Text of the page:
Of all the aspects of the state’s casino legislation, the most curious may be the clause that offers preferential treatment for federally recognized Indian tribes from Massachusetts. As of yet, nobody has offered much of an explanation for what exactly preferential treatment means, and frankly, it’s anybody’s guess as to what it could.
The guessing game got a little more complicated yesterday when the Aquinnah Wampanoags of Martha’s Vineyard announced that they’ll be partnering with the Seneca Nation of Indians from Western New York to pursue a casino. The Aquinnahs had been flying under the radar, but by buddying up with the Senecas–experienced gaming operators already running casinos in Niagara Falls and Salamanca, NY–they’ve moved front and center.
Of the three regions where Gov. Deval Patrick has proposed issuing gaming licenses, the newly-aligned tribes say they would prefer to pursue a casino in western Massachusetts, but they’ve also indicated that they’ll be competitive in the southeastern part of the state. That sets up a potential conflict with the Mashpee Wampanoags, who have long had their sights set on southeastern Mass.
Which brings us back to the question of what exactly constitutes preferential treatment, and, perhaps more importantly, does each tribe enjoy the same benefits?
The state’s Secretary of Housing and Economic Development Daniel O’Connell drafted the legislation, so we called up his spokesperson, Kofi Jones, hoping for a clarification on how the preference will work. She explained that based on the current draft of legislation, weighing the Indian factor will be left completely up to the seven-member board of the Massachusetts Gaming Control Authority.
Ticking off a list of criteria that will be considered in the bid process, she mentioned economic benefit, number of jobs created, environmental impact, marketing plan, access to transportation, and whether or not the developer is partnered with a federally recognized tribe.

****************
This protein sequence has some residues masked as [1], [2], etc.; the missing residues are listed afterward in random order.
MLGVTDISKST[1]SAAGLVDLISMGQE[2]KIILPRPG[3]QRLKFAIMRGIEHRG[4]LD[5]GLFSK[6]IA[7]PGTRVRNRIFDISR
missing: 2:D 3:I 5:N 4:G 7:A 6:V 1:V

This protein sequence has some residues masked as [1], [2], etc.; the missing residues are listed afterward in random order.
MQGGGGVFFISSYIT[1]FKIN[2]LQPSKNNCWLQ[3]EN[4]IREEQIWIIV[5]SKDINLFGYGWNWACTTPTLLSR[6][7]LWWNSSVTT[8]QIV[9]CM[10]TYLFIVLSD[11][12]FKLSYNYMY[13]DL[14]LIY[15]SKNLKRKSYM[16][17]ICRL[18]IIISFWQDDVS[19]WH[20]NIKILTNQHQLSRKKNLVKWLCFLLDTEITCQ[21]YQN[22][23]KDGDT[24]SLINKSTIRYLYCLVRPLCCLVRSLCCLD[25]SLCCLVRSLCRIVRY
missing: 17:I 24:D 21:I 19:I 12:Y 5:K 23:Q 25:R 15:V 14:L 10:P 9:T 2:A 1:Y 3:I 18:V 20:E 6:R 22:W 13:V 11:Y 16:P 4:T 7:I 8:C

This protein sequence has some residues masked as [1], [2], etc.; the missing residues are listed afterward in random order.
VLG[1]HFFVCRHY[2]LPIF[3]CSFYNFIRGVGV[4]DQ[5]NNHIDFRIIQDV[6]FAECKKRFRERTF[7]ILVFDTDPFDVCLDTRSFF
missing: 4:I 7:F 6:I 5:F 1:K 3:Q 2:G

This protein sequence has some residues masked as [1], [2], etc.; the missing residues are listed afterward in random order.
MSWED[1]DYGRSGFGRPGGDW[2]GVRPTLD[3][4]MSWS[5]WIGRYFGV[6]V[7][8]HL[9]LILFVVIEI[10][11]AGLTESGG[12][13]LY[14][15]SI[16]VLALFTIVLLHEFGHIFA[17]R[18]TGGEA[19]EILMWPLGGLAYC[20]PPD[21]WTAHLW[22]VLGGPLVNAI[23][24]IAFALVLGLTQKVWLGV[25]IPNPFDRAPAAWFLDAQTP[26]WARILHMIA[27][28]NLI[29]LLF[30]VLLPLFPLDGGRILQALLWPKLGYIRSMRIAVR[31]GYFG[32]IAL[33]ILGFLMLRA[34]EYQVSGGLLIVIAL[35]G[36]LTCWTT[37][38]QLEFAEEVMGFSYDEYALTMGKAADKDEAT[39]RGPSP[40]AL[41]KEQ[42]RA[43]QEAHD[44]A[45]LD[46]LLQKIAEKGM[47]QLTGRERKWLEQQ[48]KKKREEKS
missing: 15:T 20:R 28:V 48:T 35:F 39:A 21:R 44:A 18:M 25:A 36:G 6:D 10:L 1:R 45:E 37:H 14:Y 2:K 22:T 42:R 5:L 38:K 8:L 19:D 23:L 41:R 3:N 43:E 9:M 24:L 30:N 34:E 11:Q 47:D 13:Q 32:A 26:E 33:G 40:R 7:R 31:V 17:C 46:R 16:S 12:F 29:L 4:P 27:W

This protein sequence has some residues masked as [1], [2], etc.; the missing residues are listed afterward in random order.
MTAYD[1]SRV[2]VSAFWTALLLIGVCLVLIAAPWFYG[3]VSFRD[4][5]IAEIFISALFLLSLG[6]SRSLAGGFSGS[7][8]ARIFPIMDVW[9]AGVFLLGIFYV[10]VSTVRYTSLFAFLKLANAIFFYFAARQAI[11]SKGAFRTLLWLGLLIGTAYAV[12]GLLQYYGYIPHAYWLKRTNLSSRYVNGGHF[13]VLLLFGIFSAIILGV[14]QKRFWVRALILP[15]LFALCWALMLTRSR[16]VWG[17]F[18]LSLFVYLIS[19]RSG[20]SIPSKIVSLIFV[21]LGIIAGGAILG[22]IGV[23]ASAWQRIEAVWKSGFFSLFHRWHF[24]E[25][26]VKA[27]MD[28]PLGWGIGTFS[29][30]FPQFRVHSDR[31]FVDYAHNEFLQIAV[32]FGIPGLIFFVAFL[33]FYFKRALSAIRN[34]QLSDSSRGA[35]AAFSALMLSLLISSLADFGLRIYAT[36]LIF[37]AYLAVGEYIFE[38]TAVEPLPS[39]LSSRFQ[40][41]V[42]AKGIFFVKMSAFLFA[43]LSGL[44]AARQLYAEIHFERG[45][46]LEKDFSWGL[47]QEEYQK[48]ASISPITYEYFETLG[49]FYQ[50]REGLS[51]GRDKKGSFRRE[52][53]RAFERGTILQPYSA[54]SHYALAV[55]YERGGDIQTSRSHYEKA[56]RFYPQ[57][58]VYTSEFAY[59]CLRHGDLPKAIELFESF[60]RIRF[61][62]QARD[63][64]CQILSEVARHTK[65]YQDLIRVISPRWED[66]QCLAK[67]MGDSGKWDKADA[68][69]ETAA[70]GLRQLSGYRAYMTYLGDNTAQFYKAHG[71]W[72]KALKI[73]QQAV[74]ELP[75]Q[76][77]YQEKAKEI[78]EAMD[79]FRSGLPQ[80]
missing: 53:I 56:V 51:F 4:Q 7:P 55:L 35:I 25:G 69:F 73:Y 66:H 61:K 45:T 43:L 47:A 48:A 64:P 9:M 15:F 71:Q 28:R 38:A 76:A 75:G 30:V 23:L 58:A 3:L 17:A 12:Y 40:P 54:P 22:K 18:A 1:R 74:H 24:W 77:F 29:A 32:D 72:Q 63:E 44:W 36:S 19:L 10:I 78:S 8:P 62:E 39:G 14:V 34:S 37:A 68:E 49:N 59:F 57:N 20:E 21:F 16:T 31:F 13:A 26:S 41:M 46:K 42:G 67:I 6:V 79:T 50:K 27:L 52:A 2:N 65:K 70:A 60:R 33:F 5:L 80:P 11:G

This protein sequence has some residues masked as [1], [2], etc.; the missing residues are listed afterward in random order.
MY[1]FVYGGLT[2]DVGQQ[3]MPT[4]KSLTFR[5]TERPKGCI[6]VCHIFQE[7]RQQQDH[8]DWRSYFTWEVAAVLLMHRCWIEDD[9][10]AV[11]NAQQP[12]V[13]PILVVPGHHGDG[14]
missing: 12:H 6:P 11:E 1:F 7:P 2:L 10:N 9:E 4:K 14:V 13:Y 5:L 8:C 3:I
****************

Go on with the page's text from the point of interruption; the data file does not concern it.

“In the legislation,” she said, “there is no numerical weighting system for any of those criteria and the authority will have to determine exactly how much weight each of those criteria is given.
“Partnering with a Native American community is indeed a favorable condition for a proposal,” she continued, reiterating, though, that “there is no numeric or dollar value attached to that, and it will be up to the authority to determine how much weight that adds to a proposal.”
However subjective that sounds, things only get murkier when you consider the possibility that two different Indian tribes–the Mashpees and Aquinnahs–could be vying for a license in the same region. In that case, the obvious question becomes: Who gets preference? Jones said that the two tribes would receive equal consideration, noting “they’re both federally recognized tribes.”
To be blunt, that seems unlikely. The state’s motivation for providing Indian tribes preference in the first place is that it wants to limit the commonwealth to three casinos. Plus, it would rather have tribes operating with state gaming licenses, from which Massachusetts can collect heavy taxes, than on tribal lands put into federal trust. (This is the more traditional route for Indian gaming–it means less control and tax loot for the state).
The Mashpee Wampanoags have the ability to pursue either the state license or the federal land route. There are pros and cons to both, but the important point is, if spurned by the state, the Mashpees could still pursue a casino by petitioning the Department of the Interior to place land into federal trust for them. On top of the three potential state licensed casinos, that process could easily lead to four.
The Aquinnah Wampanoags, on the other hand, may not have the same luxury. Under the terms of a 1987 land settlement with the commonwealth, they gave up some of their gaming rights. It is currently a very open question as to whether they’d be able to pursue a casino via the federal land trust route.
“Their status is materially different than the Mashpees,” Jones said.
So, we know that the Patrick administration wants to limit the number of in-state casinos to three. We also know that the Mashpees are a much greater threat than the Aquinnahs to push that number to four. And finally, we know that the bid awarding process will be highly subjective.
It seems pretty clear then, that it’s in the state’s interest, all things being equal, to grant the Mashpees a bid over the Aquinnahs. We still have no real idea what preference actually means, and maybe that’s the point.
Source URL: https://www.bostonmagazine.com/news/2007/10/25/casinos-more-legislative-questions/
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